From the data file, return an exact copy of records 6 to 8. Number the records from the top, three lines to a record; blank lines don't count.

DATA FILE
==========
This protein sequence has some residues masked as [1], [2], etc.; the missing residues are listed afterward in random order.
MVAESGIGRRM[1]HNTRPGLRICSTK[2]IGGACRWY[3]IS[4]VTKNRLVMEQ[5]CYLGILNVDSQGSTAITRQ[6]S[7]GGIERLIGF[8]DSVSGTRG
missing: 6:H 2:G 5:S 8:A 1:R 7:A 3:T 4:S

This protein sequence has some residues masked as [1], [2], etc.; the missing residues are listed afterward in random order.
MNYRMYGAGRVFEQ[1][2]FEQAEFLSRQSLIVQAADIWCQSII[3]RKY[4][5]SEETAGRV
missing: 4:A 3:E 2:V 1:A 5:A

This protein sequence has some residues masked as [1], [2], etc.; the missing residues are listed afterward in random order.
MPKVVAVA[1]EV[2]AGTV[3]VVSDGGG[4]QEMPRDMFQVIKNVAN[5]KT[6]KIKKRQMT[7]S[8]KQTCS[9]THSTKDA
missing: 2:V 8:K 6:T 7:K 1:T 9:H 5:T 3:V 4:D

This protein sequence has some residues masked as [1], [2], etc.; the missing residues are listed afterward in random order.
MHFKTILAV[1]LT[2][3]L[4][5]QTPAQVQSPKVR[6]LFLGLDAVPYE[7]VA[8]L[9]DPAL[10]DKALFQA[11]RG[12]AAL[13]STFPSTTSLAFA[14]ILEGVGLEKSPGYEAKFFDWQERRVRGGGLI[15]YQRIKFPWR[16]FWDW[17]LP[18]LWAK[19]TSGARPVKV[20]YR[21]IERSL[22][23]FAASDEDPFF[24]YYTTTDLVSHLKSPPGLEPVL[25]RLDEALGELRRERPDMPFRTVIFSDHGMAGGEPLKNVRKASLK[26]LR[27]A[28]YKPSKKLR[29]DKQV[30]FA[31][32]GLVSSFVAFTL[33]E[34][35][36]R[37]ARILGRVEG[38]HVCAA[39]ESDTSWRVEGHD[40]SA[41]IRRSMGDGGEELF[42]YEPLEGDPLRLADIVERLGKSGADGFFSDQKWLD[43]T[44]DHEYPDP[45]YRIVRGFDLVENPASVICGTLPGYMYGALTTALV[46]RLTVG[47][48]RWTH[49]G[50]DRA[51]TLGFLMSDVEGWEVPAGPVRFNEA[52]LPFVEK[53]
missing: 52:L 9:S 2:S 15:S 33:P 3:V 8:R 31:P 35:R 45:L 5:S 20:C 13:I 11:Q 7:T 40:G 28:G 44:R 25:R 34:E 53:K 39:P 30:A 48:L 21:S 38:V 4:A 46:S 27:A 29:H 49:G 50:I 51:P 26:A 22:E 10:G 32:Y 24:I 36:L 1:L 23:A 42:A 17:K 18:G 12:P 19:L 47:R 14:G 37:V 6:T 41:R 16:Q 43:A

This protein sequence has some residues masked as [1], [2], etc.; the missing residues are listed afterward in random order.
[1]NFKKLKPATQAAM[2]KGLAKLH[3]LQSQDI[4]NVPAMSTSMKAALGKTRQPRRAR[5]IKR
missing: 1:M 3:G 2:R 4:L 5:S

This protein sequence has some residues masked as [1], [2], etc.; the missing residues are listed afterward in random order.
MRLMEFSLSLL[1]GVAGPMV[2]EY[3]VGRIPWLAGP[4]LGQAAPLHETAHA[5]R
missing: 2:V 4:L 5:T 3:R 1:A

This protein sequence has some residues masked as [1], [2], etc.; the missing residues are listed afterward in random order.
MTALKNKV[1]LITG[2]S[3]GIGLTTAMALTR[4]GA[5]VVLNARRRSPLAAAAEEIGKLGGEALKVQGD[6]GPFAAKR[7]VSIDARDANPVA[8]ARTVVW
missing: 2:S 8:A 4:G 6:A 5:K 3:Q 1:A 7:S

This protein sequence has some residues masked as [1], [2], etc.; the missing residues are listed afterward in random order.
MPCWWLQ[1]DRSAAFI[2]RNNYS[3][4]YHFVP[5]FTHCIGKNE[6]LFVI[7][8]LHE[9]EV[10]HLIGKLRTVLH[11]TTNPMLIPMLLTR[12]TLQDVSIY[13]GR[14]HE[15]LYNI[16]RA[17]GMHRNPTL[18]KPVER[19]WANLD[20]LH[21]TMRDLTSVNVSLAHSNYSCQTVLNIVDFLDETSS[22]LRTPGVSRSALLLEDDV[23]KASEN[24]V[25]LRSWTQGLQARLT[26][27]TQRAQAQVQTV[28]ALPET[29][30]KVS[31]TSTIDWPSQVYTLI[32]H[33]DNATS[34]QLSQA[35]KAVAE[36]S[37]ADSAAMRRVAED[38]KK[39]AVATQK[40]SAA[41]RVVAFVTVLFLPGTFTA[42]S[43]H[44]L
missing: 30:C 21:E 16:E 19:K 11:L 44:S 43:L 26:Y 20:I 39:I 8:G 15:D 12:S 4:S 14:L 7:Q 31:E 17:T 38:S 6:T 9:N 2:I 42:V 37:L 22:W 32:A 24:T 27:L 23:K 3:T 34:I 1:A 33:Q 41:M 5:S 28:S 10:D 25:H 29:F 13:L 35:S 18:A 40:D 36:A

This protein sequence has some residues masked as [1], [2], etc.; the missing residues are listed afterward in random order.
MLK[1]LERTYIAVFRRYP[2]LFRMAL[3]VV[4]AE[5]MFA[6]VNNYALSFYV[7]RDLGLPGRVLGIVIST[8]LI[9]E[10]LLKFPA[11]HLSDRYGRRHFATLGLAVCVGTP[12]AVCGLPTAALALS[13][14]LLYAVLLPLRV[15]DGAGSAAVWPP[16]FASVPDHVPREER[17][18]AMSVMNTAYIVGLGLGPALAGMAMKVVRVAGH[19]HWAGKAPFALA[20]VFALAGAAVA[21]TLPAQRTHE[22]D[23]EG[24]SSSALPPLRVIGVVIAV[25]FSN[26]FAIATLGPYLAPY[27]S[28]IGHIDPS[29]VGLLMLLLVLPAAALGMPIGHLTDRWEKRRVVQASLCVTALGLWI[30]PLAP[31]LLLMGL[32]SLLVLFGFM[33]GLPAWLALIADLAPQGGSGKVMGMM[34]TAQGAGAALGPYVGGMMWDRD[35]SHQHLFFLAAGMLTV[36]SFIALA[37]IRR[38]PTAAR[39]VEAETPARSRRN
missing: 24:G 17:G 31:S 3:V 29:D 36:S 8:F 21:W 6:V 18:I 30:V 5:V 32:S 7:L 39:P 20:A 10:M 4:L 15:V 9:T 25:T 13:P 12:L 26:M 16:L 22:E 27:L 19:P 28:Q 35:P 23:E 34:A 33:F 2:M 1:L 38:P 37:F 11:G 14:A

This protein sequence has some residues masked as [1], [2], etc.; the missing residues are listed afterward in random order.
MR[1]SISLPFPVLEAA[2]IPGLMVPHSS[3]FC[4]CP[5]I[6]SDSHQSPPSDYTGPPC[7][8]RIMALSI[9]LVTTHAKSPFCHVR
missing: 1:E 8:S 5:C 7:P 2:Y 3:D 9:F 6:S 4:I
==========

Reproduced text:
This protein sequence has some residues masked as [1], [2], etc.; the missing residues are listed afterward in random order.
MRLMEFSLSLL[1]GVAGPMV[2]EY[3]VGRIPWLAGP[4]LGQAAPLHETAHA[5]R
missing: 2:V 4:L 5:T 3:R 1:A

This protein sequence has some residues masked as [1], [2], etc.; the missing residues are listed afterward in random order.
MTALKNKV[1]LITG[2]S[3]GIGLTTAMALTR[4]GA[5]VVLNARRRSPLAAAAEEIGKLGGEALKVQGD[6]GPFAAKR[7]VSIDARDANPVA[8]ARTVVW
missing: 2:S 8:A 4:G 6:A 5:K 3:Q 1:A 7:S

This protein sequence has some residues masked as [1], [2], etc.; the missing residues are listed afterward in random order.
MPCWWLQ[1]DRSAAFI[2]RNNYS[3][4]YHFVP[5]FTHCIGKNE[6]LFVI[7][8]LHE[9]EV[10]HLIGKLRTVLH[11]TTNPMLIPMLLTR[12]TLQDVSIY[13]GR[14]HE[15]LYNI[16]RA[17]GMHRNPTL[18]KPVER[19]WANLD[20]LH[21]TMRDLTSVNVSLAHSNYSCQTVLNIVDFLDETSS[22]LRTPGVSRSALLLEDDV[23]KASEN[24]V[25]LRSWTQGLQARLT[26][27]TQRAQAQVQTV[28]ALPET[29][30]KVS[31]TSTIDWPSQVYTLI[32]H[33]DNATS[34]QLSQA[35]KAVAE[36]S[37]ADSAAMRRVAED[38]KK[39]AVATQK[40]SAA[41]RVVAFVTVLFLPGTFTA[42]S[43]H[44]L
missing: 30:C 21:E 16:E 19:K 11:L 44:S 43:L 26:Y 20:I 39:I 8:G 15:D 12:S 4:S 14:L 7:Q 31:E 17:T 38:S 6:T 9:N 2:I 42:V 37:L 22:W 32:A 24:T 27:L 23:K 3:T 34:I 1:A 33:Q 41:M 5:S 28:S 10:D 25:H 29:F 13:L 35:S 18:A 40:D 36:A